With international travel off the cards, many Kiwis are keen to get out on the water.
But, boat sellers say they can't match the demand, which has skyrocketed since the first lockdown.
Space is also scarce for a spot to keep the vessels moored.
First it was travelling around our backyard by car or plane - now everyone wants to do it by boat.
Janis Marler from NZ Boat Sales has been selling boats in Auckland for over a decade. She said they had been desperately trying to get new stock since August last year.
''Our measurement really is the fact that we're running out of stock in offshore capables so boats that they can take off shore, people are thinking that there's no time like the present, I think they're getting the feeling that they should do it now."
And web searches back this up, in the last seven days Trade Me has had 124,000 searches for boats and boating equipment.
That is a more than 30 percent increase compared with the same period last year.
Spokesperson Logan Mudge said Aucklanders were the most eager.
''Auckland seems to be leading the charge, nearly 25,000 searches in the last week maybe the America's Cup has a little bit to do with that as well."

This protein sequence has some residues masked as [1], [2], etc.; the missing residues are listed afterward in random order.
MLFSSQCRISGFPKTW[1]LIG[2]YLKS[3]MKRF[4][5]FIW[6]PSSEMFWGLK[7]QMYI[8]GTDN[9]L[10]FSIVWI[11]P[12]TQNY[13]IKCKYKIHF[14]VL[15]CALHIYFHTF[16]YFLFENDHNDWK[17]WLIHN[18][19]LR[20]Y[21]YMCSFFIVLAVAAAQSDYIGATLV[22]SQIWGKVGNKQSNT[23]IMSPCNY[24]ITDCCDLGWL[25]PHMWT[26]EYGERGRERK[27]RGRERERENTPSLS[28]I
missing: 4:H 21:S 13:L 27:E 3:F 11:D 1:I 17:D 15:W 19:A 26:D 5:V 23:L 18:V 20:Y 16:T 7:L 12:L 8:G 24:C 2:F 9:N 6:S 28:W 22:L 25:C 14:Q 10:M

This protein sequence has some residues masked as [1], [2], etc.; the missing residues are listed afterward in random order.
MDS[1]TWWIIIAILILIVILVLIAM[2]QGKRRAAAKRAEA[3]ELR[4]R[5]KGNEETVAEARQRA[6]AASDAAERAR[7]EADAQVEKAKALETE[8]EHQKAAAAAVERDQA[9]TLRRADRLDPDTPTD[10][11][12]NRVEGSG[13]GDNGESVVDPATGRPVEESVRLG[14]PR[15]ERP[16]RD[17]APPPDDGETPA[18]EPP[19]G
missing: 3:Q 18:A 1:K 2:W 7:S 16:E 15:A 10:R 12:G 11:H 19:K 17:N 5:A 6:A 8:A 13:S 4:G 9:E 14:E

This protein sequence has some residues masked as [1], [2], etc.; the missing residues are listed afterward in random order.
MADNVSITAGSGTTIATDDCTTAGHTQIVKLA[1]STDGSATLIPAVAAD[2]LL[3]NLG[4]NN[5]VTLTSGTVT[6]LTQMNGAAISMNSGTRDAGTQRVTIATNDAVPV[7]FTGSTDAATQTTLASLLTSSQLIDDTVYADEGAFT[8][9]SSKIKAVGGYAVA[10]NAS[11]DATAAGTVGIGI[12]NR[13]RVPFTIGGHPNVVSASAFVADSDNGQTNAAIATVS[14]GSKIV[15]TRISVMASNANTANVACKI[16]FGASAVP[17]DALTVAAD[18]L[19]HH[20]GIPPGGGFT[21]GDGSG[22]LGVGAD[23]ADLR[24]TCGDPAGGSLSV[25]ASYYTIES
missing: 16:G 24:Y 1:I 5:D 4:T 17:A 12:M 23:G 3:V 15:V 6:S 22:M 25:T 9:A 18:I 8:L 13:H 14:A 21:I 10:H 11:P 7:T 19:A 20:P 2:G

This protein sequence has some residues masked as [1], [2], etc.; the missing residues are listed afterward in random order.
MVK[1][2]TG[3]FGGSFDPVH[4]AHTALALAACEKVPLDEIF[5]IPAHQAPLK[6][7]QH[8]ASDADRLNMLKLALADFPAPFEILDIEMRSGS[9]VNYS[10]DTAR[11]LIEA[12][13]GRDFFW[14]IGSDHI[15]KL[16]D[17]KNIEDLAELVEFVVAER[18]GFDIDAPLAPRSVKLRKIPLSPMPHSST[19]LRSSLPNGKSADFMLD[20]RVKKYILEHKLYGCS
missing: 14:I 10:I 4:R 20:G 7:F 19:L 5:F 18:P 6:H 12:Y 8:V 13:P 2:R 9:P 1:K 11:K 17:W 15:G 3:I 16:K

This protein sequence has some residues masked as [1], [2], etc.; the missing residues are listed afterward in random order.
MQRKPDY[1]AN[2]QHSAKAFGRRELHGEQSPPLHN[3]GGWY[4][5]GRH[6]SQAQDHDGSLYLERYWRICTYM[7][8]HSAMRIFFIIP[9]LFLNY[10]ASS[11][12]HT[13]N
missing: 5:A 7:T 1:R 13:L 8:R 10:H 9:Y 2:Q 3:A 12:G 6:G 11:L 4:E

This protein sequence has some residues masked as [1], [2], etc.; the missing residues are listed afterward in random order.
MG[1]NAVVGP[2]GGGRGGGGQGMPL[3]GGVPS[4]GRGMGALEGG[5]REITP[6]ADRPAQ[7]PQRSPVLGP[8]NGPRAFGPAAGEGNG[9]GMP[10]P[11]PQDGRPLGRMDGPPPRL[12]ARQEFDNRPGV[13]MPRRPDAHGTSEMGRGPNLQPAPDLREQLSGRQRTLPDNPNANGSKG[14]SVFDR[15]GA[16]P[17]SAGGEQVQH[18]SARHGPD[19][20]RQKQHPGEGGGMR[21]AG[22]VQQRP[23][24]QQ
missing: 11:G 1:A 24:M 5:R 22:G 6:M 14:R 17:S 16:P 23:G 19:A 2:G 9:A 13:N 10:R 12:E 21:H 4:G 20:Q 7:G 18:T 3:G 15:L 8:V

Cantabrians were second with nearly 13,000 searches, followed by the Bay of Plenty region, sitting at almost 12,000 searches.
Mudge said most interest was coming from one particular group.
"People searching for the most boats are in that 40-50 age presumably with the most disposable income trying to put it to use with a boat."
But, according to Janis Marler, those lucky enough to get their hands on a boat were having to fight for a spot to moor it.
"There's not a lot of marina space so that puts us under pressure, the problem we have is people want them but it's very hard to get a marina space for them, we're a bit short in Auckland, very short."
She was also concerned newcomers were taking up a hobby without knowing the ropes.
"People think they can just go offshore without a fair bit of experience taking courses and sailing, it's not that simple."
Department of Conservation diodiversity supervisor Molly Hicks echoed this concern after a dead black sea turtle was found on Whangaparaoa beach with deep cuts from a propeller in its shell.
"Because there is a congestion of boats in an area, they might not be able to move as quick as we would like them to out of the way of an animal or they could even be not judging the water correctly and thinking that it's just a log that they are going over when it's actually an animal."
She urged boaties to be safe on board and be aware of all risks.
"Please slow down and look where you are going, we want to remind people that when you put yourself and your passengers on your boat, you could cause risk to injuring passengers on board or you could injure wildlife."